This first-ever May issue of the Wild Edible Notebook features curly dock (Rumex crispus), examined both in light of its edibility and its designation as an invasive species, in a piece I wrote originally for Eat the Invaders website.  Then I interview that site’s creator, conservation biologist Joe Roman, about his invasivore project. Next comes “My Boyfriend, the Liver Fluke,” a lighthearted take on the touchy subject of those creepy crawlies who might be invading your watercress (Rorippa nasturtium-aquaticum) right now. There’s a wild edible poem by correspondent Brad Purcell, a recipe for dock enchiladas by the inimitable Butterpoweredbike, and a handful more cooking ideas for dock and watercress to boot.

The procedure for downloading the Wild Edible Notebook has changed. Please visit the Wild Edible Notebook page for information on subscribing to the iPad/iPhone or PDF versions for $1.99/month. Your support makes the continued development of this publication possible, both on the content and technical sides.

To download a free issue of the Wild Edible Notebook and stay abreast of future developments, please join the email list by filling out your info at the very bottom of this website. Thanks!

EDITED 10.7.13 to reflect the new download procedures.

New England Foraging Adventure – Part III

chickweed on wood 350x278 New England Foraging Adventure – Part III

Might think about trimming the chickweed better next time.

If I don’t get the rest of this New England story out soon I’ll be permanently stopped up in the blog-hole, though perhaps it’s something a large dose of chickweed (Stellaria sp.) could solve.

I already wrote about chickweed in Part I of this series, I know, but I just read an amusing account in Tom Brown’s Field Guide to Wild Edible and Medicinal Plants (1985), wherein he first spends an entire hot and humid day prostrate in a chickweed patch gorging himself on the stuff before suffering “the worse case of diarrhea [he has] had to this day,” followed later by his idea to make an extremely strong chickweed tea for a constipated friend—only to discover that it worked so well his friend was stricken with the shits for days.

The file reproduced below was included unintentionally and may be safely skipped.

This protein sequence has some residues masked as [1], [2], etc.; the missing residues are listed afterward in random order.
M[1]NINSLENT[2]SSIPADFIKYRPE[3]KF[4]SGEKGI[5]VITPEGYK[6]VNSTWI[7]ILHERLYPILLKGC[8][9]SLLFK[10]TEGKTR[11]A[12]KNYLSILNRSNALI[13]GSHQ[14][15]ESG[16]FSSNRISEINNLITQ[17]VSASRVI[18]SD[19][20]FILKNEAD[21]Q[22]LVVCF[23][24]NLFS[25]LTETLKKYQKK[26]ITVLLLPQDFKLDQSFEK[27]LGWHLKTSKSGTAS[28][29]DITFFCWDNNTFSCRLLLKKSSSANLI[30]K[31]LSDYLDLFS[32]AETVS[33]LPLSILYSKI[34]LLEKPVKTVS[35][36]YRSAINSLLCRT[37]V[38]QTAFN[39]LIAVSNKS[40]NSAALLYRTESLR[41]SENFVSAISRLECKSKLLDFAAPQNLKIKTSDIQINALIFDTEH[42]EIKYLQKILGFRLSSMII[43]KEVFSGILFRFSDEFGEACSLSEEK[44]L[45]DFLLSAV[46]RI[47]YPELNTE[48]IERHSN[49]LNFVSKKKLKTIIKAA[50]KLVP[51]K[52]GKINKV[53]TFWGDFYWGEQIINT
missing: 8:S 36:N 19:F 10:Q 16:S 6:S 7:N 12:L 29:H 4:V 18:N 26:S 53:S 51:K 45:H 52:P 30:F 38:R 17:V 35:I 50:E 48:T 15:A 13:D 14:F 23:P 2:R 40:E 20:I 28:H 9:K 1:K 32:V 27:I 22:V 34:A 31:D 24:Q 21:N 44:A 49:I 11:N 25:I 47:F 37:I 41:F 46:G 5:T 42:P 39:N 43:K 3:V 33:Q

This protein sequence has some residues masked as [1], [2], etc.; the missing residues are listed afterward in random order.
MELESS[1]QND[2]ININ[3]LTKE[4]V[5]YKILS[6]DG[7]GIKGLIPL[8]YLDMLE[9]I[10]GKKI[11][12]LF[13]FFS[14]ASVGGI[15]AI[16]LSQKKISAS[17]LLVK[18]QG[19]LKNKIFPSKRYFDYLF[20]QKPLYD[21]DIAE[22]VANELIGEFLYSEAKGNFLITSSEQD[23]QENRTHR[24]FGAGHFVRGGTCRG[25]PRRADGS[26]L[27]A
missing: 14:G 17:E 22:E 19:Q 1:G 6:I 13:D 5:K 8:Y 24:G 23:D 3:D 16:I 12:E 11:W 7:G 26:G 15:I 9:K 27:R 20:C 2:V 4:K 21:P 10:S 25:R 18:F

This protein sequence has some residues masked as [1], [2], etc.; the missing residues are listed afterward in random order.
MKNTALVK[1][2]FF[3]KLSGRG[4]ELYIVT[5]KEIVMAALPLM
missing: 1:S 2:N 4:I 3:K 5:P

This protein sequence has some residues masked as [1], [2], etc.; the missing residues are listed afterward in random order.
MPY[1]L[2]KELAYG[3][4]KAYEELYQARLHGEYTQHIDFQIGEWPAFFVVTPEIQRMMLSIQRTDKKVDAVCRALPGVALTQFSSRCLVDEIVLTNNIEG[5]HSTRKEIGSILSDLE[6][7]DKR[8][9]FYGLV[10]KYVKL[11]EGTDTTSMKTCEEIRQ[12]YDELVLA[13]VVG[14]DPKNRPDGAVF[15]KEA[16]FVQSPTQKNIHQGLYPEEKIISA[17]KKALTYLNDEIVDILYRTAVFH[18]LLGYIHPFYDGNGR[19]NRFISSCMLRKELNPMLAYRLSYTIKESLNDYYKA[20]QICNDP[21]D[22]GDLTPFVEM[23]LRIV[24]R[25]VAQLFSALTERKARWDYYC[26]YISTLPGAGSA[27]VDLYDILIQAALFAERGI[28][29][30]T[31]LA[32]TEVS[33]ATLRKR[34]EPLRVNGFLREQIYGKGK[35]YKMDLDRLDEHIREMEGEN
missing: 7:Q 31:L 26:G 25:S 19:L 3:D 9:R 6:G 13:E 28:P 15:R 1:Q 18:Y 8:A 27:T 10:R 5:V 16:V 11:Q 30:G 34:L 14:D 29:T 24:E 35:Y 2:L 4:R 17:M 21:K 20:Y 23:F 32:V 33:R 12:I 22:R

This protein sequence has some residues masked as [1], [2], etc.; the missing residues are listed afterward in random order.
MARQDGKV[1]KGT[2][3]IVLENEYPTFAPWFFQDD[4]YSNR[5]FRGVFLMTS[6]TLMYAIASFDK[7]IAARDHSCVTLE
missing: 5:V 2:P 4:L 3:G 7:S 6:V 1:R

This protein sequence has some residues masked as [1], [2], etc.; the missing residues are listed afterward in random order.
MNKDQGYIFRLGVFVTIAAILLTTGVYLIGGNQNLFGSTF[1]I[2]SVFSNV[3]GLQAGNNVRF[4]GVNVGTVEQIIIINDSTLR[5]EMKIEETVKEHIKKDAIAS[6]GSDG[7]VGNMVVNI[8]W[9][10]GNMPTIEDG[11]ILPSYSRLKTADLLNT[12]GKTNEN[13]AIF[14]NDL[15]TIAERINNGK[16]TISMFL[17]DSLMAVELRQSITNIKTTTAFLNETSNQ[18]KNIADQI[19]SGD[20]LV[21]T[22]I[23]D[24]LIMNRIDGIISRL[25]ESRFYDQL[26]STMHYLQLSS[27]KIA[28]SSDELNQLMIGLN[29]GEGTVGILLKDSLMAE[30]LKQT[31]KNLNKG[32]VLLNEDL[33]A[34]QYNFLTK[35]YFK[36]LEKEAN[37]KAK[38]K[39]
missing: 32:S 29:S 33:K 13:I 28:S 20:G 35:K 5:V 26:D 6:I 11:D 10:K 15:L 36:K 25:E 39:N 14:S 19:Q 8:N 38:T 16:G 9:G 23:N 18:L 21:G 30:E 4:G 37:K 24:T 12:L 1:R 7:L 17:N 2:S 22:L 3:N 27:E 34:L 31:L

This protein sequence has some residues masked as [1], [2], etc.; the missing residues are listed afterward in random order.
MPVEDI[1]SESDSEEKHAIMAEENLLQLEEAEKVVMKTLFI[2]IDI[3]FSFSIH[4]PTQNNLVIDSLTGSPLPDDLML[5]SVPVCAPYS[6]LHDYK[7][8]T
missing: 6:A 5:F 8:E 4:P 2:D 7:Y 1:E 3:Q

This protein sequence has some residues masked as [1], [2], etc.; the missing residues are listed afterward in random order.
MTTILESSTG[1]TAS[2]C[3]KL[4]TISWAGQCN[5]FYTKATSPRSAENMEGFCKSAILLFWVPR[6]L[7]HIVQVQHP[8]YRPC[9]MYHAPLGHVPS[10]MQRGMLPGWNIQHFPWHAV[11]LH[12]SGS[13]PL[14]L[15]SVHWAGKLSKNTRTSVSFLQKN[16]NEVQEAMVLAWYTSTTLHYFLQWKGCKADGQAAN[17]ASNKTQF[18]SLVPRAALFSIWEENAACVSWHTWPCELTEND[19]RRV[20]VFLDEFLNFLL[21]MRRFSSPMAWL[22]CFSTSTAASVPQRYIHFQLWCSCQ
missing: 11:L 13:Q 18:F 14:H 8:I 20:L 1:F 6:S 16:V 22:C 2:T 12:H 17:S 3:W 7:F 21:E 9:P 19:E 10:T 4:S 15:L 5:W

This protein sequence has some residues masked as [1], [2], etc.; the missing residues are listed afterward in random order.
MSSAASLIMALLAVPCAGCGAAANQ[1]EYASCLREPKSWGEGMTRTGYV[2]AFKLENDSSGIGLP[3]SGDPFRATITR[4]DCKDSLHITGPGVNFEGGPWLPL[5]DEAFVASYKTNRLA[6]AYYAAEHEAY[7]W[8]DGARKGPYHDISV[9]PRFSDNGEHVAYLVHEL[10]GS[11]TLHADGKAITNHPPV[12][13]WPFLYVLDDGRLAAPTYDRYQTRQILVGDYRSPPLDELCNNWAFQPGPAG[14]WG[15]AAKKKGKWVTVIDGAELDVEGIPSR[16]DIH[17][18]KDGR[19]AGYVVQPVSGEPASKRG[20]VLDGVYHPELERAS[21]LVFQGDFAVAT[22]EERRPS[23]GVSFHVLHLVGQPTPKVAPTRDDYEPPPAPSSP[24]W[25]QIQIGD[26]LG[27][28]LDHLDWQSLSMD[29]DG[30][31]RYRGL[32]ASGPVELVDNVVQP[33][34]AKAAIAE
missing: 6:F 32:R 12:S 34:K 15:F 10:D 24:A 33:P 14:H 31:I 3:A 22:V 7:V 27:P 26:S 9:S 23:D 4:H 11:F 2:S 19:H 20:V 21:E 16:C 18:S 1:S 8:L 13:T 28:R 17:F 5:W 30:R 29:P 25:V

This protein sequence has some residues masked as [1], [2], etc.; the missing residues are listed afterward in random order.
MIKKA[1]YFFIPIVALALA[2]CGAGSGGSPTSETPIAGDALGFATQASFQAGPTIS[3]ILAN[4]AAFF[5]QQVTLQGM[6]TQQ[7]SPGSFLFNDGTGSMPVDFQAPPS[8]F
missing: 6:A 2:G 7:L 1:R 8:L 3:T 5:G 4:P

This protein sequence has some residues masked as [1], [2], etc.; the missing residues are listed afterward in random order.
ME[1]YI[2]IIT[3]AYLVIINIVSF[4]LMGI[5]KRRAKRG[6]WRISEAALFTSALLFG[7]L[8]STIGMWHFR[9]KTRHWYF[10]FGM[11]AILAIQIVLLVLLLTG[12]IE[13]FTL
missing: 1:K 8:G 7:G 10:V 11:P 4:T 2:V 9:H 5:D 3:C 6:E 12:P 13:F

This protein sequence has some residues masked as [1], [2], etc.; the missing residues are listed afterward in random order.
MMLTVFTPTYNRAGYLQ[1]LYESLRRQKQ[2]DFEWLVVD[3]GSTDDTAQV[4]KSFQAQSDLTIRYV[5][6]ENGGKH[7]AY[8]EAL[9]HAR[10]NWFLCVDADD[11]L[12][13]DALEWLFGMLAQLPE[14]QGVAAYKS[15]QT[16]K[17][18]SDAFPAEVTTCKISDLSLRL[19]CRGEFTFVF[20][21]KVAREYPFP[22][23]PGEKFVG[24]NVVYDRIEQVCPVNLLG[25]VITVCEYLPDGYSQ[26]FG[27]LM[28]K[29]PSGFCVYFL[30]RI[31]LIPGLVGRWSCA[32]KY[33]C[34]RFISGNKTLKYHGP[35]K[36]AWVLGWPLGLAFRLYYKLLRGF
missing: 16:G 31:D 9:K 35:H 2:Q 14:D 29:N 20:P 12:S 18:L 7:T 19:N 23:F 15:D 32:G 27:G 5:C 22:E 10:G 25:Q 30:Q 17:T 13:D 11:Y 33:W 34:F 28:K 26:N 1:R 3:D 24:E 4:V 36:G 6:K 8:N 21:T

When I made chickweed for my parents, I snipped it far down the stems, found it too tough and chewy for my liking, and then wrote about it in Part I of this series. Meanwhile I’ve got Sam Thayer (2006) in the back of my head saying, “The deplorable state of information on edible wild plants can be cleared up over time if those who write on the topic exhibit professionalism and follow a few simple guidelines,” one of which is to “not condemn a plant based on limited experience with it.” Read the rest of this entry

New England Foraging Adventure – Part II

poison ivy CT 350x272 New England Foraging Adventure – Part II

Seemingly innocent poison ivy lies in wait, plotting your extreme discomfort.

One of the things I noticed about foraging in New England that does not present a problem here at 11,000 feet in the Colorado High Country is the seeming ever-presence of poison ivy (Toxicondendron radicans). One morning, overjoyed to find false Solomon’s seal (Maianthemum sp.) growing in abundance in the forest around my parents’ Connecticut house, I borrowed a trowel and headed out to dig up some rhizomes, only to find each and every plant intricately intertwined with poison ivy.

Poison ivy is not edible. And, unless you are one of the lucky few not (yet) allergic to T. radicans, coming in contact with it can instigate a blistering, itchy rash. I know first-hand how potent the roots can be, having developed a nasty case after a day digging in the not-yet-leafing-out plants as an archaeology student in college. My hands and arms were so bad that the Health Services department insisted I had contracted scabies. Inhaling fumes is a thousand times worse—the unlucky sap who accidentally burns it in a campfire and then huffs the stuff should be rushed to the hospital immediately, as the rash can develop internally throughout the body as well. Read the rest of this entry

New England Foraging Adventure – Part I

garlic mustard CT 262x350 New England Foraging Adventure – Part I

Garlic mustard, busy invading

“There’s a reason why the pre-Columbian population of Colorado was low,” wild plants author Sam Thayer once wrote me, referring to the relative lack of edible wild plants in this semi-arid land compared to lusher parts of the country. How dare he? I recall thinking—though truth be told, here at 11,000 feet in the Colorado High Country, the new spring growth is still less than an inch tall; meanwhile the rest of the country is happily chatting it up about their bountiful spring forage, whether dock and dandies, redbud flowers and milkweed shoots, chickweed and sorrel, and so forth.